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Honouring the Valiant: Brighton’s Tribute to Indian Soldiers

In a move to honour the courageous Indian soldiers who fought valiantly in the First and Second World Wars, the Brighton and Hove City Council in England has taken a commendable step. They have decided to hold an annual multi-faith event at the town’s India Gate memorial this October, recognizing the pivotal role played by these warriors from the undivided Indian subcontinent.

The India Gate: A Symbol of Gratitude

The India Gate in Brighton, designed by Thomas Tyrwhitt and influenced by Gujarati architecture, stands as a testament to the sacrifices made by Indian soldiers. Unveiled on 26 October 1921 by the Maharaja of Patiala, Bhupender Singh, this historic structure was a gift from the princes and people of India, expressing their gratitude for the care provided by Brighton’s hospitals to the wounded Indian troops.

Honouring the Fallen Warriors

During the First World War (1914-1918), a staggering 1.3 million Indian soldiers from the undivided subcontinent fought for the British Empire, with over 74,000 making the ultimate sacrifice. Their bravery was on full display on the Western Front, as well as in East Africa, Mesopotamia (Iraq), Egypt, and Gallipoli (Turkey).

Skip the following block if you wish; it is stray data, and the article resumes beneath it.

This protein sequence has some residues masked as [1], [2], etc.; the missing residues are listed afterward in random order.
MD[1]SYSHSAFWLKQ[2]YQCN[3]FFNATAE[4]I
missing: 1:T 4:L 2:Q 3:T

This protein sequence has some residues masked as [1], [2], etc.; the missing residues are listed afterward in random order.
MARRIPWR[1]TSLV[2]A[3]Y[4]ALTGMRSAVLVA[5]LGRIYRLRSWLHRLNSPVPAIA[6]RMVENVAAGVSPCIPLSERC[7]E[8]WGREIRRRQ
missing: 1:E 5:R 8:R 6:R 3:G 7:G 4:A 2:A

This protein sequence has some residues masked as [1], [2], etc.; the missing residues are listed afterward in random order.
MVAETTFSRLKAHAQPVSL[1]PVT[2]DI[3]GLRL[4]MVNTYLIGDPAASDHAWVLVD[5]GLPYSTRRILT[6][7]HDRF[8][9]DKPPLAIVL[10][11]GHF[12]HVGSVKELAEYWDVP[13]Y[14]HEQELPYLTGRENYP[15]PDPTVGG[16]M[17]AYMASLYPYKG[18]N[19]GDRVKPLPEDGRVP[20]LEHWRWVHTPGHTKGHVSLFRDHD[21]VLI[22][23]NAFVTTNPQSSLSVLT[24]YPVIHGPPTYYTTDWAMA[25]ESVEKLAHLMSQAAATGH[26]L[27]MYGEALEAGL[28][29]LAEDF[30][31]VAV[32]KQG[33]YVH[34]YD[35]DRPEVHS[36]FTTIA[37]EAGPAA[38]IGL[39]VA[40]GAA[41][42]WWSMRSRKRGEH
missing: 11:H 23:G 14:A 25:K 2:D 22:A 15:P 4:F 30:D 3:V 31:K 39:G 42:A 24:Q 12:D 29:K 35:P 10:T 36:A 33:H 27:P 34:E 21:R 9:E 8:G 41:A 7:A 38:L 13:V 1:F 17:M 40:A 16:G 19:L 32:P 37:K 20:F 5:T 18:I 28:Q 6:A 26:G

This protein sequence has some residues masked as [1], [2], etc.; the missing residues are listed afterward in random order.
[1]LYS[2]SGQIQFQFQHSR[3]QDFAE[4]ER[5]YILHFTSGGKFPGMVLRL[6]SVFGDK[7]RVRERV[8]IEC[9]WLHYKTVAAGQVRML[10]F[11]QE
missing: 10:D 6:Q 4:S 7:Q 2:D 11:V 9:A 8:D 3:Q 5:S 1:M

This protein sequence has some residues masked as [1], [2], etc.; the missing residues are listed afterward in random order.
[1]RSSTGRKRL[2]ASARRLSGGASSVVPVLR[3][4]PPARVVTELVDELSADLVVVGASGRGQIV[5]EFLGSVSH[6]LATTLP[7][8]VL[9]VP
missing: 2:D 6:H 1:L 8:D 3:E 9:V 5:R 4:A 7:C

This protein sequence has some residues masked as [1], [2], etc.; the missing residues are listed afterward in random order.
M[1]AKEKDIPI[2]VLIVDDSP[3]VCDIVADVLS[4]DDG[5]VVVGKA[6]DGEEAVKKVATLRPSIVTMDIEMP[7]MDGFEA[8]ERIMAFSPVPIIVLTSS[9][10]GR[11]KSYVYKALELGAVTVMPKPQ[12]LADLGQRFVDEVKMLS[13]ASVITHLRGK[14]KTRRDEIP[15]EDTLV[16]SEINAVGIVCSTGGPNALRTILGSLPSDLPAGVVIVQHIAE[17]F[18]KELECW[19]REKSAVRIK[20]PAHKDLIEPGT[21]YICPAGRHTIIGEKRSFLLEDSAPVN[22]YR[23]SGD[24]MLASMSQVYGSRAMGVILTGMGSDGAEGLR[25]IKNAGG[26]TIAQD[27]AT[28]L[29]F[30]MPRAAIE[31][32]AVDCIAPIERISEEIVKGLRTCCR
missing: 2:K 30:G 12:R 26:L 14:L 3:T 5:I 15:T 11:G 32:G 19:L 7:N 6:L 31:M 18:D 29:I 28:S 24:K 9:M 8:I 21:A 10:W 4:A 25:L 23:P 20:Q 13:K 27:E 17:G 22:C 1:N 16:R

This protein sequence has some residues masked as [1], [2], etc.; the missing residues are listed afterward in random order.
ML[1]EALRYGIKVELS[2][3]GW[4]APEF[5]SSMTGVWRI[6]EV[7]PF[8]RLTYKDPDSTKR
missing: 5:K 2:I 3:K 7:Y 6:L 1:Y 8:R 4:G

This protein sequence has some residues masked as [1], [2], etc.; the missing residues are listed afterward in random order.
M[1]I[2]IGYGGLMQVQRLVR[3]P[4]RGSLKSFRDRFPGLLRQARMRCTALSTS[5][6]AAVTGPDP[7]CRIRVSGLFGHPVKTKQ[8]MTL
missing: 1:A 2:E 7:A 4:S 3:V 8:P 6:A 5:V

In the Second World War (1939-1945), the Indian Army, considered the largest volunteer force in human history, saw over 2.5 million soldiers serving in the British ranks. They played a crucial role in battles across Africa, fighting against German tank divisions, as well as against Japanese forces in Myanmar (then Burma). Their unwavering courage was evident in the invasion of Italy and significant battles in the Middle East, where an estimated 87,000 Indian troops lost their lives.

Remembering the Fallen Heroes

Apart from the India Gate, Brighton is home to several other war memorials that honor the Indian soldiers who made the ultimate sacrifice. The Chattri Memorial near Patcham marks the cremation site of 53 Hindu and Sikh soldiers, with inscriptions in English, Punjabi, Urdu, and Hindi. Indian Muslim soldiers who died in English hospitals were laid to rest near the Shah Jahan Mosque in Woking, Surrey.

The India Gate: A Legacy of Valor

The India Gate in New Delhi, originally known as the All India War Memorial, was part of the Imperial War Graves Commission’s efforts to honor those who died fighting for the British during the First World War. Designed by Edward Lutyens, the 42-meter-high monument bears the names of 13,516 Indian and British soldiers killed in the 1919 Afghan War on the Northwestern Frontier.

The Amar Jawan Jyoti, an eternal flame added later, burns day and night in remembrance of the Indian soldiers who laid down their lives in the Indo-Pakistan War of December 1971, a testament to the enduring spirit of valor and sacrifice.

As the annual multi-faith event unfolds in Brighton, it serves as a poignant reminder of the courage and resilience displayed by Indian soldiers throughout history. Their unwavering commitment to defending freedom and upholding the values of humanity will forever be etched in the annals of military history, inspiring generations to come.

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